SAN FRANCISCO -- Well somebody isn't getting enough fiber in his diet.
Internet infrastructure analyst Richard Juarez isn't impressed by the alleged bandwidth glut. Juarez filled his presentation here Wednesday at the
Robertson Stephens Internet Conference
on the state of the Internet and e-commerce infrastructure with snickering derision of "glass in the ground," the fiber-optic bandwidth that many e-commerce hopefuls expect will soon to be at their disposal. Juarez thinks differently, cracking jokes about everything from shoddy DSL installation to the lack of messaging products that will make companies engaged in B2B comfy with the new medium. Apparently, we're not as developed as we wanted to be.
But where there's a will, there's a way to make money.
Juarez insists that we're in the maturing second and budding third phases of e-commerce development. We're so over what Juarez calls "point solutions" filled by Internet service providers and very focused, narrow applications. "Take
business applications, they're a dime a dozen. I'm not very bullish on that sector," he says.
Instead we're into the thick of the growth of the application and Web hosting boom, led by
Not that these three players have it easy; the latest evolutionary steps of the Web-business world are being imprinted by the baby booties of stage-three youngsters
(led by the founder of Exodus) and
. These toddlers are mixing together software and infrastructure expertise and have a chance, according to Juarez, to lock in infrastructure dominance.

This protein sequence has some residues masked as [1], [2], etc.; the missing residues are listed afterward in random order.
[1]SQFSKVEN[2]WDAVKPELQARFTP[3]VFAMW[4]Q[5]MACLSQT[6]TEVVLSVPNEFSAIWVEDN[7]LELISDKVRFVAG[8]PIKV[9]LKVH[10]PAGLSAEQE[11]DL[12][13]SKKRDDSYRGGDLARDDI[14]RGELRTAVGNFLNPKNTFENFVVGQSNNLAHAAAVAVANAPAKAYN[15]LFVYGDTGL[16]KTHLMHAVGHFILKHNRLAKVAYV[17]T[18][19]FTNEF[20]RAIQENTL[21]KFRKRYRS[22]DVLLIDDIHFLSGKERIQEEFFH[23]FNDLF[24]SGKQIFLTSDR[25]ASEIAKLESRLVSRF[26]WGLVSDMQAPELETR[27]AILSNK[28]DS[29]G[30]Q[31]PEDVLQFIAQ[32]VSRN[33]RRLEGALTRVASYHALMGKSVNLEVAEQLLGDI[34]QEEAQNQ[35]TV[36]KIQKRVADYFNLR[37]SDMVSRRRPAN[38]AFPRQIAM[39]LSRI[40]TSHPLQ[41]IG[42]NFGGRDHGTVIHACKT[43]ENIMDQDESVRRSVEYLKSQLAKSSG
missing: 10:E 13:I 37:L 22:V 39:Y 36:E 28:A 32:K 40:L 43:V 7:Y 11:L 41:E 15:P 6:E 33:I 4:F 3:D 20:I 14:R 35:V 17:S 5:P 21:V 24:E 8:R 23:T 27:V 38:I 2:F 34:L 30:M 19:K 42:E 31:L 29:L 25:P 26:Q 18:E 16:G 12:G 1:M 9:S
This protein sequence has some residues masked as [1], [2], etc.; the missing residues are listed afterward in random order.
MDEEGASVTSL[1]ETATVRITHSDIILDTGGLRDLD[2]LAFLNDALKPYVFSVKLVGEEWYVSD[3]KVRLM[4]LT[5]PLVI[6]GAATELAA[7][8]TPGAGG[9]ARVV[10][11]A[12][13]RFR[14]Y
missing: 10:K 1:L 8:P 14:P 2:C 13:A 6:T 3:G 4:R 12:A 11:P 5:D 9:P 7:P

"Imagine if you had the advantage of having software vendors saying, 'I want to write my solution to your platform,'" says Juarez. "It would be a tremendous competitive advantage." (Robertson Stephens has locked itself in a banking embrace with Exodus and Navisite, but not Digex and the younger, private companies.)
Are you all tingly yet?
When Juarez picks his winners, he likes the companies that host Web businesses and critical Internet-based applications for others, including Exodus and friends; companies that keep an eye on Web site performance, such as
; and more focused applications that help companies do business on the Web, such as messaging player
. (Juarez's company has done banking for both.)
While fiber might not be giving Juarez the bandwidth he's looking for, the messaging world is doing its part to clog up the Internet. According to Juarez, less than 500 million email messages were sent daily in 1995, but by 2005 Robertson Stephens expects that number to hit 26.1 billion -- driven by e-commerce communication.
Equally divine are services that extend the Internet, such as Internet telephony infrastructure competitors
( NTOP). (Again, Robertson Stephens banking partners).
A long, profitable road ahead.
It's the same old song.
CFO Gary Bengier dusted off a 2-year-old road show presentation to celebrate how far eBay has come -- and perhaps to separate it from rival
as a member of wrinkled but wiser department.
Crazily enough, those 2-year-old goals and strategies weren't moldy enough to set off the allergies of the sensitive banking crowd. eBay is still the largest trading community. It's still adding services to squeeze more money and joy out of its customers. It has expanded geographically into 60 local sites so metropolitan-area sellers can pursue different types of sales, and it has opened up trading sites for Japan, the United Kingdom, Germany, Canada and Australia.
Oh, and as for what Bengier called his "most favorite section" of the presentation, profitability, eBay achieved that last year. It also clocked $87.9 million in second quarter revenue in 2000, a number Begnier insists could be better, if not for expansion into succulent business arenas such as the acquisition of
for books, music and movie sales outside the auction realm.
eBay has a strong $839 million of cash and equivalents in the bank. Throw in 115 million page views a day and a 76% gross profit margin in the second quarter, and it's safe to say eBay is looking smart.